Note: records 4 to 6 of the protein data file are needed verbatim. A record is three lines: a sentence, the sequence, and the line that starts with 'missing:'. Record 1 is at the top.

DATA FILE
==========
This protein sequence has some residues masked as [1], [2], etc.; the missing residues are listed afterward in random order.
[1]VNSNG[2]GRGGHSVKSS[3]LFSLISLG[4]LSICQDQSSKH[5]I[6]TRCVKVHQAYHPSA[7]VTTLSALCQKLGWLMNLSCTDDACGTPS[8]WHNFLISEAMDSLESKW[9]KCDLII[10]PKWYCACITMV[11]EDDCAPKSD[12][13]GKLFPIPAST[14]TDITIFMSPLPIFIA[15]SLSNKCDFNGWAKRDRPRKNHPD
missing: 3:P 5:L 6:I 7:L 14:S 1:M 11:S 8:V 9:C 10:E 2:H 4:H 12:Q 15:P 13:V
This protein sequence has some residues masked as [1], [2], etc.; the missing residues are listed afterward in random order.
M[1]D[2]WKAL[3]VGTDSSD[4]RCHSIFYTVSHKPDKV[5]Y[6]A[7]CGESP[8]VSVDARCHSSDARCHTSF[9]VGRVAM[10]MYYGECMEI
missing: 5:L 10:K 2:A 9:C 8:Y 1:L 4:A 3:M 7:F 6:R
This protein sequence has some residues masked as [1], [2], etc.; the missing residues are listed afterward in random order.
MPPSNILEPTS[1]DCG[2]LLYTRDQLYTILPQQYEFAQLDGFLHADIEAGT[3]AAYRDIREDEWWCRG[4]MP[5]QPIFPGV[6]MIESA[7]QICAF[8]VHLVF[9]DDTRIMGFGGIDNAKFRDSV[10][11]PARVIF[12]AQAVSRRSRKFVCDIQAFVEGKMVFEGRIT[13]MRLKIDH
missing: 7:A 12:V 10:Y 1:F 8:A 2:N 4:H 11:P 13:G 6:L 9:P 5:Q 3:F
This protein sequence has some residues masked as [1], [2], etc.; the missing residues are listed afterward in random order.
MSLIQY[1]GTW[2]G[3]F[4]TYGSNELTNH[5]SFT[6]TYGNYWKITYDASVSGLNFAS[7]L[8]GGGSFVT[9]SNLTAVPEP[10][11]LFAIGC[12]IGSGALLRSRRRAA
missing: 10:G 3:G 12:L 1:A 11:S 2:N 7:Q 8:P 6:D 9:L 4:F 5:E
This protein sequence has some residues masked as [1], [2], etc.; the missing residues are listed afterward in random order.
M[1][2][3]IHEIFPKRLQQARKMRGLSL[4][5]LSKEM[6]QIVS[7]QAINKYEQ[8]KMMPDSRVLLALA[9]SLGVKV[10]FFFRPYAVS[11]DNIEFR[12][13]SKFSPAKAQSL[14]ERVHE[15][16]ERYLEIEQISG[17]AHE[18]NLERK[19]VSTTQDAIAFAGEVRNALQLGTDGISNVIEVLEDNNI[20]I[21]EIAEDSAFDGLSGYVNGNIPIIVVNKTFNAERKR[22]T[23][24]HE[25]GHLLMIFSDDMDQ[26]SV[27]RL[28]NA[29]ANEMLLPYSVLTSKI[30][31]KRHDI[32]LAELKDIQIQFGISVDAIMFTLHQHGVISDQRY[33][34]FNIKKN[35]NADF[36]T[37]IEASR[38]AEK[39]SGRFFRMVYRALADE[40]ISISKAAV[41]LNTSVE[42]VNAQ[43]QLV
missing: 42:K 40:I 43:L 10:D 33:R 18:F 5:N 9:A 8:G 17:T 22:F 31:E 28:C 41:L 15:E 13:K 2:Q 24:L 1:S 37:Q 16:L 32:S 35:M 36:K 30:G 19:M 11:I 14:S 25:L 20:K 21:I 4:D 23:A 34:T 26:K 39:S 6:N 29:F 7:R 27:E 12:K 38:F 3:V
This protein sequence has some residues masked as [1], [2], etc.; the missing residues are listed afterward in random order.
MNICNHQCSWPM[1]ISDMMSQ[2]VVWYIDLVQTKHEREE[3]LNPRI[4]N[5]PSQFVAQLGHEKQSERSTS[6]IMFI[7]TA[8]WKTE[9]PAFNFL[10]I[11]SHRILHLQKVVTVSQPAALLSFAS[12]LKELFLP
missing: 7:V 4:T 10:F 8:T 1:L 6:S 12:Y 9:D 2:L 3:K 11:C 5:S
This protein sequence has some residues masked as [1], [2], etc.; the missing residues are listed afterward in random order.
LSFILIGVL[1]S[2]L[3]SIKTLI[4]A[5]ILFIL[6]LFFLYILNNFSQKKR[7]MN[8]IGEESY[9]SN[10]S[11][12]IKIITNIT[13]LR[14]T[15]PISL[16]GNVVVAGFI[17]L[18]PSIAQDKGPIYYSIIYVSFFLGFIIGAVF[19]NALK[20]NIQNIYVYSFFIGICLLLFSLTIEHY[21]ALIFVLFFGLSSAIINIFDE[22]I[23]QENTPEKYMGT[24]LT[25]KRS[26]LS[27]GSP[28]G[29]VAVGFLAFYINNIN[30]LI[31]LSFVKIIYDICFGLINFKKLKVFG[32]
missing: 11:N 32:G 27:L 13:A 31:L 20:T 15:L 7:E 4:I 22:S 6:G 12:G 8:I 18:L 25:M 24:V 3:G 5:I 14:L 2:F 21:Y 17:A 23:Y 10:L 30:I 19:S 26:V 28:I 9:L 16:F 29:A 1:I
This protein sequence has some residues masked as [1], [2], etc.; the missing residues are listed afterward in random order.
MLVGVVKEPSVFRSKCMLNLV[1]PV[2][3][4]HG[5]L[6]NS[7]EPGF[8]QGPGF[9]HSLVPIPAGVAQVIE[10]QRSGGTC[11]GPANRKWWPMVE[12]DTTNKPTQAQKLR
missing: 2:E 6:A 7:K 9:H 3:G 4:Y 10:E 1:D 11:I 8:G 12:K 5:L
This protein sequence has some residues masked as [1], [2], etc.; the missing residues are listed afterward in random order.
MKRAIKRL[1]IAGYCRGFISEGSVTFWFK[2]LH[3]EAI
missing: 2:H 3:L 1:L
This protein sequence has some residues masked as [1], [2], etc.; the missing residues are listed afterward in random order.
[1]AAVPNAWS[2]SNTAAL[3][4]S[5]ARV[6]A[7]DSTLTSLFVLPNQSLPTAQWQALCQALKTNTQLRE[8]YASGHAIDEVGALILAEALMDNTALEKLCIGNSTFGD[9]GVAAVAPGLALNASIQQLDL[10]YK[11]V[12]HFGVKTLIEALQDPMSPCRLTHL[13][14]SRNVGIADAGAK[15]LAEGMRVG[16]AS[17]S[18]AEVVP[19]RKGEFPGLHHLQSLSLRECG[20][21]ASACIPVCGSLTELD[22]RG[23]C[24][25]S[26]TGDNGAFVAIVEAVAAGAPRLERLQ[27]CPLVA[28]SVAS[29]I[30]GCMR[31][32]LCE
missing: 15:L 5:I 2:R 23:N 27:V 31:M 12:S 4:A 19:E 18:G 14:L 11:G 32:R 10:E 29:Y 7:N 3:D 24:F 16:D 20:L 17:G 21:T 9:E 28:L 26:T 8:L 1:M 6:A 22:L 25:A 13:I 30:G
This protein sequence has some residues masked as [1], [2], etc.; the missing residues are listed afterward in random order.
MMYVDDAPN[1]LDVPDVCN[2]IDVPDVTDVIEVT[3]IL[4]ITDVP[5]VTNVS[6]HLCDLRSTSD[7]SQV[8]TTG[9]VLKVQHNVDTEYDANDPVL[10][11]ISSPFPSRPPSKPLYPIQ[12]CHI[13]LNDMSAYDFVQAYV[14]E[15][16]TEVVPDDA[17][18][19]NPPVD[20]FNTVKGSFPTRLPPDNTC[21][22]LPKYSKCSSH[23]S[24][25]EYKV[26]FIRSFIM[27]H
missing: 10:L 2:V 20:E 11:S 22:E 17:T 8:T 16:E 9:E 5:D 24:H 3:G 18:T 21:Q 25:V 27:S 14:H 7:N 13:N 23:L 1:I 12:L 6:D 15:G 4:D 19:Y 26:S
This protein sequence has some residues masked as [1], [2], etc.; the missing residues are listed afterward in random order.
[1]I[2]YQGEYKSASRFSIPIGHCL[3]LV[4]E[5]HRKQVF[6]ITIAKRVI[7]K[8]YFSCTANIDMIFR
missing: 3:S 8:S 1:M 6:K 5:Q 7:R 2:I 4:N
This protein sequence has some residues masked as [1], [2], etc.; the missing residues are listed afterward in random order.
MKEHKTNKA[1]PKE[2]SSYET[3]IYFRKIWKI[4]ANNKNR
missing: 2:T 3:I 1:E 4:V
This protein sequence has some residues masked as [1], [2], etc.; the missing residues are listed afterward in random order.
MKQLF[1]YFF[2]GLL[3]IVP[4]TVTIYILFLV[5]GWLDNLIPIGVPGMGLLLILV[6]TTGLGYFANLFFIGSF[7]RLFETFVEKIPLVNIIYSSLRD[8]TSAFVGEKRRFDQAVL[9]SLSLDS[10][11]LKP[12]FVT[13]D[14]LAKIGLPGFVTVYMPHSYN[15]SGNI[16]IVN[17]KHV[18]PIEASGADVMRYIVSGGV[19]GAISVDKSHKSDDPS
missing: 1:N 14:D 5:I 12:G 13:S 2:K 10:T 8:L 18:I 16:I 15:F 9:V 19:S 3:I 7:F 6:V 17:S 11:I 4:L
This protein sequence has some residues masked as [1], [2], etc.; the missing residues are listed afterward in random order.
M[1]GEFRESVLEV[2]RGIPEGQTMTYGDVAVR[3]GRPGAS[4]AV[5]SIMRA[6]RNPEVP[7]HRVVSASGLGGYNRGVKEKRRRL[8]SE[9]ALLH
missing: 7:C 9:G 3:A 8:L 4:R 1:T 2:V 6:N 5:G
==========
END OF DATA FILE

This protein sequence has some residues masked as [1], [2], etc.; the missing residues are listed afterward in random order.
MSLIQY[1]GTW[2]G[3]F[4]TYGSNELTNH[5]SFT[6]TYGNYWKITYDASVSGLNFAS[7]L[8]GGGSFVT[9]SNLTAVPEP[10][11]LFAIGC[12]IGSGALLRSRRRAA
missing: 10:G 3:G 12:L 1:A 11:S 2:N 7:Q 8:P 6:D 9:L 4:F 5:E
This protein sequence has some residues masked as [1], [2], etc.; the missing residues are listed afterward in random order.
M[1][2][3]IHEIFPKRLQQARKMRGLSL[4][5]LSKEM[6]QIVS[7]QAINKYEQ[8]KMMPDSRVLLALA[9]SLGVKV[10]FFFRPYAVS[11]DNIEFR[12][13]SKFSPAKAQSL[14]ERVHE[15][16]ERYLEIEQISG[17]AHE[18]NLERK[19]VSTTQDAIAFAGEVRNALQLGTDGISNVIEVLEDNNI[20]I[21]EIAEDSAFDGLSGYVNGNIPIIVVNKTFNAERKR[22]T[23][24]HE[25]GHLLMIFSDDMDQ[26]SV[27]RL[28]NA[29]ANEMLLPYSVLTSKI[30][31]KRHDI[32]LAELKDIQIQFGISVDAIMFTLHQHGVISDQRY[33][34]FNIKKN[35]NADF[36]T[37]IEASR[38]AEK[39]SGRFFRMVYRALADE[40]ISISKAAV[41]LNTSVE[42]VNAQ[43]QLV
missing: 42:K 40:I 43:L 10:D 33:R 18:F 5:N 9:A 8:G 17:T 22:F 31:E 28:C 41:L 15:E 13:K 2:Q 24:L 1:S 37:Q 16:L 32:S 35:M 36:K 30:G 19:M 11:I 14:S 25:L 20:K 21:I 4:D 23:A 34:T 26:K 39:S 6:N 29:F 7:R 27:E 12:K 38:F 3:V
This protein sequence has some residues masked as [1], [2], etc.; the missing residues are listed afterward in random order.
MNICNHQCSWPM[1]ISDMMSQ[2]VVWYIDLVQTKHEREE[3]LNPRI[4]N[5]PSQFVAQLGHEKQSERSTS[6]IMFI[7]TA[8]WKTE[9]PAFNFL[10]I[11]SHRILHLQKVVTVSQPAALLSFAS[12]LKELFLP
missing: 7:V 4:T 10:F 8:T 1:L 6:S 12:Y 9:D 2:L 3:K 11:C 5:S